serious problems. Most major commands now require that units in the field use some
type of human and liquid waste collection method (chemical toilets, bucket or pail
latrines, etc.) that permit disposal into a wastewater collection system periodically or at
the end of the field exercise. Accordingly, commanders should acquaint themselves
with the pollution abatement directives of the appropriate command prior to constructing
field waste disposal devices in normal training areas.
The following general rules apply to the construction of all types of latrines except
the "cat hole." As a guideline, latrines should be constructed to accommodate 4 percent
of the male and 6 percent of the female population within a command at one time.
Urine facilities for males (para 3-5) should be collocated with the latrines to prevent
soiling of toilet seats. For temporary camping of 1 to 3 days, the straddle trench latrine
should be constructed unless a more permanent facility is provided to the unit. Thus,
based on 2 feet (ft) of trench per person, a unit composed of 100 men and 100 women
(for example) would have at least 8 feet or trench, or two 4-foot straddle trench latrines
for the men (100 men x .04 = 4 x 2 ft per male = 8 ft of trench) and at least 12 feet of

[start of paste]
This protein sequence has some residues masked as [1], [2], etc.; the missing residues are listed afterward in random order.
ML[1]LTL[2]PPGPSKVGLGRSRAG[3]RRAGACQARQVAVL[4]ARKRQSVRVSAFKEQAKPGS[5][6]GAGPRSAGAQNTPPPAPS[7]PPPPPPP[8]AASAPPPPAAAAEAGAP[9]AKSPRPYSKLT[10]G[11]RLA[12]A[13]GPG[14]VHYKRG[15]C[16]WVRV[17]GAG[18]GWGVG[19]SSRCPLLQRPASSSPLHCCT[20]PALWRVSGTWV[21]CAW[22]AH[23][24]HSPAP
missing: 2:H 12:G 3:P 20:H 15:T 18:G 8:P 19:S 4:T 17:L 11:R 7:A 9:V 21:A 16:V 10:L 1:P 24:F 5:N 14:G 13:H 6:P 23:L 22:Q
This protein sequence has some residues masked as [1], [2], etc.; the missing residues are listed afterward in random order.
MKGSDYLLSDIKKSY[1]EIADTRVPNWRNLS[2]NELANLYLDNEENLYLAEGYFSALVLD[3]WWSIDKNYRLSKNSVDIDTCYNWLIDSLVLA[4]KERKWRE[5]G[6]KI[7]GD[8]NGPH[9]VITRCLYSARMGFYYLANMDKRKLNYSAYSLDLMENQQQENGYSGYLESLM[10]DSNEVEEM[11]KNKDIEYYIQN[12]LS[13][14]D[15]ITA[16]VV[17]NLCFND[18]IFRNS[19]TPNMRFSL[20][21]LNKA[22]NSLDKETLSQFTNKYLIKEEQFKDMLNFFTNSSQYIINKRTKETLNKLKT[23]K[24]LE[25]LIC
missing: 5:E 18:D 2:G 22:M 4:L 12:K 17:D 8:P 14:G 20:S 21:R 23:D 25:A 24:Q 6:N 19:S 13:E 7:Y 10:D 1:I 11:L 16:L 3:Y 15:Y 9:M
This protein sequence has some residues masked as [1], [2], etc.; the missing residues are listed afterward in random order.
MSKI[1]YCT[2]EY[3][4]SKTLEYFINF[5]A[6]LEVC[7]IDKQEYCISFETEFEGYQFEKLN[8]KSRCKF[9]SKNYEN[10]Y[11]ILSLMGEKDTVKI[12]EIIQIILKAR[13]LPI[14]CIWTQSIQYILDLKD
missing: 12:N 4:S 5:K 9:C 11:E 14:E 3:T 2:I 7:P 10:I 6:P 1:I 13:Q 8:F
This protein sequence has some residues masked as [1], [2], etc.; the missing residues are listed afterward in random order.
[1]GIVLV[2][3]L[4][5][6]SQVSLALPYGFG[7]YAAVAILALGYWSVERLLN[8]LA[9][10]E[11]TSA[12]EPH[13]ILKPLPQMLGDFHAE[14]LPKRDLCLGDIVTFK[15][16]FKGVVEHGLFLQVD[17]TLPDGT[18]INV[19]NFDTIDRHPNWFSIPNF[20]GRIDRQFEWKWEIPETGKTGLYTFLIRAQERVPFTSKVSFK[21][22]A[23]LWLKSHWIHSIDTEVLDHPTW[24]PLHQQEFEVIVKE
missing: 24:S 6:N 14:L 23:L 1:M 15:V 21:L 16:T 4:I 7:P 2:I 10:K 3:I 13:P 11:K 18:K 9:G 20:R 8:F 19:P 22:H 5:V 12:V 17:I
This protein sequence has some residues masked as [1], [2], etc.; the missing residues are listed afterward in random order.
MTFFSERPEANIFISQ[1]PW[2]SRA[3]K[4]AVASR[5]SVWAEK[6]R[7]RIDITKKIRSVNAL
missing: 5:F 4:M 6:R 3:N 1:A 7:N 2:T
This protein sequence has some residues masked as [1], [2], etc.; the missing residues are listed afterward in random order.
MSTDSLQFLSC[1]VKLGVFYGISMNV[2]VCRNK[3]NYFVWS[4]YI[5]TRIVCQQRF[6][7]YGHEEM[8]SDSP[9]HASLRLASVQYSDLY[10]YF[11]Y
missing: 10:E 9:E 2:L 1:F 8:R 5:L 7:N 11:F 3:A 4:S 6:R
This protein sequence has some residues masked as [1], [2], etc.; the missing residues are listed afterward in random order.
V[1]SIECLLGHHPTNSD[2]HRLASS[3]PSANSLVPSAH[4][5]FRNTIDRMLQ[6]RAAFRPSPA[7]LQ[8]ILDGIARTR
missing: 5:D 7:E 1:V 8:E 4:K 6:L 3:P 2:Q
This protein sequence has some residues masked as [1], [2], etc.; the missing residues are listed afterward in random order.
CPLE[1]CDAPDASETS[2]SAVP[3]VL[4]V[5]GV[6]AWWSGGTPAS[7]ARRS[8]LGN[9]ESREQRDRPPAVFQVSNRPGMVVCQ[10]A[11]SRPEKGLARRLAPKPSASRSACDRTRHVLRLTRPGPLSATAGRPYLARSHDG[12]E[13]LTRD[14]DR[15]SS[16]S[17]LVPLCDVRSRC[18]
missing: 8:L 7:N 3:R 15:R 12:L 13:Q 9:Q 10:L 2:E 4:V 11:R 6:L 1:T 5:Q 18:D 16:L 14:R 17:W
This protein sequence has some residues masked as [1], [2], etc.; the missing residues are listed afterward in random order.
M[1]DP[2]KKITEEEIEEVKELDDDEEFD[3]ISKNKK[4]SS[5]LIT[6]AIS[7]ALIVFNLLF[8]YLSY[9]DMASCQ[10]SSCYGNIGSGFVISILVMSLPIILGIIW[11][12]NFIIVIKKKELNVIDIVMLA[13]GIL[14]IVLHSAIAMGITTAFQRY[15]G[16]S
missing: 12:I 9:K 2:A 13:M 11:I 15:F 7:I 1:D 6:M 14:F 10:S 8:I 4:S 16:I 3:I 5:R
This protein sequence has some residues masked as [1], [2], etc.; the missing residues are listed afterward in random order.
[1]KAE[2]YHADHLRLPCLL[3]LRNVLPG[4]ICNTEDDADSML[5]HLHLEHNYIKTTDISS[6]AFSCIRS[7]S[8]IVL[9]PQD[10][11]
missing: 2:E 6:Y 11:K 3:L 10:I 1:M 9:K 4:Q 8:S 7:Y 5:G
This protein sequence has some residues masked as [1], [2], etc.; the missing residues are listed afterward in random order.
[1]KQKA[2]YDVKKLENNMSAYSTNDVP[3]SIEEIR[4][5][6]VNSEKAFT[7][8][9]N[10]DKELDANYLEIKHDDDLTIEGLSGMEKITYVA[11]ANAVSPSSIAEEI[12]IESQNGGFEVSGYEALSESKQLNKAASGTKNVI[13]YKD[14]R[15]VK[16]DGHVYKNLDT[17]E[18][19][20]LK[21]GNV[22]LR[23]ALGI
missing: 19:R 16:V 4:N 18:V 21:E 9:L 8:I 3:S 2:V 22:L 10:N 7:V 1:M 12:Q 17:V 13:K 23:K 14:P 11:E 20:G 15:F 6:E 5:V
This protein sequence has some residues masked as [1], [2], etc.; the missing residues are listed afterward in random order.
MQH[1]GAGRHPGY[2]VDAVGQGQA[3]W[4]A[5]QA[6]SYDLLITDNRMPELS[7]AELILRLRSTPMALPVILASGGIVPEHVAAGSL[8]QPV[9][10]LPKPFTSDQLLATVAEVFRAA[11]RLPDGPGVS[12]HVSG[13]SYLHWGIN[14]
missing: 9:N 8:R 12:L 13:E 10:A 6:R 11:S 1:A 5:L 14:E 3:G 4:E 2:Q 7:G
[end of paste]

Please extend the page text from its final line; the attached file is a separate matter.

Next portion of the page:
trench or three 4-foot straddle trench latrines for the women (100 women x .06 = 6 x 2 ft
per female = 12 ft of trench). For a slightly longer time, deep pit latrines and urine
soakage pits would be used.
a. Location. To make sure that food and water wiII be protected from
contamination, latrines should be built at least 100 yards from the unit dining facility and
100 ft. (about 30 meters) from the nearest water source or supplies. Also, the latrine
should be dug above the natural water level in the ground (water table) and on level
ground, but not in a place where it may drain into any other water source. Usually,
latrines are built at least 30 yards from the end of the unit area (always downhill from
the campsite), but within a reasonable distance for easy access. At night, they should
be lighted if the military situation permits. If lights cannot be used, a piece of cord or
tape may be fastened to trees or stakes to serve as a guide to the latrine.
b. Screening. A canvas or brush screen should be placed around each latrine,
or the latrine may be enclosed within a tent.
In cold climates, this shelter should be heated if possible.
(2) The screen or the tent should have a drainage ditch dug around its
edges to prevent water from flowing over the ground into the latrine.
(3) For fly control, shelters should be sprayed twice weekly with an
approved insecticide. If a fly problem does exist, spray the pit contents with insecticide.
However, the pit contents should not be sprayed routinely because flies can develop a
resistance to the pesticide when used repeatedly and negate its intended purpose.